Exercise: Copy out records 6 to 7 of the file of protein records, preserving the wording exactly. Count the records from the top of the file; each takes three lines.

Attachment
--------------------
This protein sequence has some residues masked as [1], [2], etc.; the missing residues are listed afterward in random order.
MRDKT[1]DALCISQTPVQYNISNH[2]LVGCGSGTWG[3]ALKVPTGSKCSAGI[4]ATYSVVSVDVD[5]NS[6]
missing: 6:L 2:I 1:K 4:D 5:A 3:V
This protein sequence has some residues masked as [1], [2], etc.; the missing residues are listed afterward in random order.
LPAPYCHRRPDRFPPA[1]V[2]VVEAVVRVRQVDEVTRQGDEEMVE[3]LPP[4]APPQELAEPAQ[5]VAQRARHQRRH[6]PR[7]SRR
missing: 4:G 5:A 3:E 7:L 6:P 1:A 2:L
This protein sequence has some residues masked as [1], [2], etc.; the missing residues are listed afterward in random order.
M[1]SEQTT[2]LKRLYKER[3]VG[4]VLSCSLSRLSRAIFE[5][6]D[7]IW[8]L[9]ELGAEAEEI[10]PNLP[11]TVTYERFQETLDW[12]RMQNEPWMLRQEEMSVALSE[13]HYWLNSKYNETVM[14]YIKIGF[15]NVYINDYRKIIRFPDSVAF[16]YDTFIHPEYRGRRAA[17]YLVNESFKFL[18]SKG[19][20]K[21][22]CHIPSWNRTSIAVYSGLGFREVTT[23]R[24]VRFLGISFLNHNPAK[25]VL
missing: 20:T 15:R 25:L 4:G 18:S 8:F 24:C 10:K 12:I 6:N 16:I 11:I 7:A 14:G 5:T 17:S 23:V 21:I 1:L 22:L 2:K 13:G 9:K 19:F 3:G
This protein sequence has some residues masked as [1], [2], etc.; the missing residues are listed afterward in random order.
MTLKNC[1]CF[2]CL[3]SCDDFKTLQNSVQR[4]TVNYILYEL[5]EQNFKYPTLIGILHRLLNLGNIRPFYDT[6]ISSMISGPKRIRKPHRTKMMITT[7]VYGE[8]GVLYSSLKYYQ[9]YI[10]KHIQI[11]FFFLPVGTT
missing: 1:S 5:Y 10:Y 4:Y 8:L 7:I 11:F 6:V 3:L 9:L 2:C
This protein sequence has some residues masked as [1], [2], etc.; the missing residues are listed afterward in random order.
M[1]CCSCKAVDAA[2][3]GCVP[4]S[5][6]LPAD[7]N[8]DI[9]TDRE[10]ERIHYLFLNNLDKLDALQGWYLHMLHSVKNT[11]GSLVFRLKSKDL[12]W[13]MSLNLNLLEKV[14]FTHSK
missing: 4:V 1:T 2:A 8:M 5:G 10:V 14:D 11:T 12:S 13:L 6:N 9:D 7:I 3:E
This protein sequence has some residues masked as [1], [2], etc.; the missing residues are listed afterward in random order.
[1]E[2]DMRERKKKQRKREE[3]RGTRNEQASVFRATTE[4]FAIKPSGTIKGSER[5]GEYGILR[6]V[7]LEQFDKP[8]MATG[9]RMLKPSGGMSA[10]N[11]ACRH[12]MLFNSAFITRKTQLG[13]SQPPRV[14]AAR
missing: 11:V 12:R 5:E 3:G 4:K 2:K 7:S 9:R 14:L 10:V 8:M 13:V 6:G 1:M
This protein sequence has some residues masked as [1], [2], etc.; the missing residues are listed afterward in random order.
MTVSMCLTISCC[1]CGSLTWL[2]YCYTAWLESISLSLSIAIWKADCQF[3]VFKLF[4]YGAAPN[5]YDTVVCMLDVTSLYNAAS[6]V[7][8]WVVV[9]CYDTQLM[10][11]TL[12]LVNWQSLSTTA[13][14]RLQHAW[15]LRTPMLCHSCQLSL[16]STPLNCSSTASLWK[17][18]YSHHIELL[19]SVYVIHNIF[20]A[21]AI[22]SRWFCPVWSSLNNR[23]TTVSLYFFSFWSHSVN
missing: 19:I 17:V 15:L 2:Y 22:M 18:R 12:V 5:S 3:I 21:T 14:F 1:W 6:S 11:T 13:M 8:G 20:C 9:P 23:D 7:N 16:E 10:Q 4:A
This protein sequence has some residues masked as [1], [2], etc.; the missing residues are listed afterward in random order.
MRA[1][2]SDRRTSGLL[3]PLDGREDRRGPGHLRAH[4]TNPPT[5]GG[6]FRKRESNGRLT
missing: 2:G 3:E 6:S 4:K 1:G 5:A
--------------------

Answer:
This protein sequence has some residues masked as [1], [2], etc.; the missing residues are listed afterward in random order.
[1]E[2]DMRERKKKQRKREE[3]RGTRNEQASVFRATTE[4]FAIKPSGTIKGSER[5]GEYGILR[6]V[7]LEQFDKP[8]MATG[9]RMLKPSGGMSA[10]N[11]ACRH[12]MLFNSAFITRKTQLG[13]SQPPRV[14]AAR
missing: 11:V 12:R 5:E 3:G 4:K 2:K 7:S 9:R 14:L 10:V 8:M 13:V 6:G 1:M
This protein sequence has some residues masked as [1], [2], etc.; the missing residues are listed afterward in random order.
MTVSMCLTISCC[1]CGSLTWL[2]YCYTAWLESISLSLSIAIWKADCQF[3]VFKLF[4]YGAAPN[5]YDTVVCMLDVTSLYNAAS[6]V[7][8]WVVV[9]CYDTQLM[10][11]TL[12]LVNWQSLSTTA[13][14]RLQHAW[15]LRTPMLCHSCQLSL[16]STPLNCSSTASLWK[17][18]YSHHIELL[19]SVYVIHNIF[20]A[21]AI[22]SRWFCPVWSSLNNR[23]TTVSLYFFSFWSHSVN
missing: 19:I 17:V 15:L 2:Y 22:M 18:R 12:V 5:S 3:I 21:T 14:F 1:W 6:S 11:T 13:M 8:G 20:C 9:P 23:D 7:N 16:E 10:Q 4:A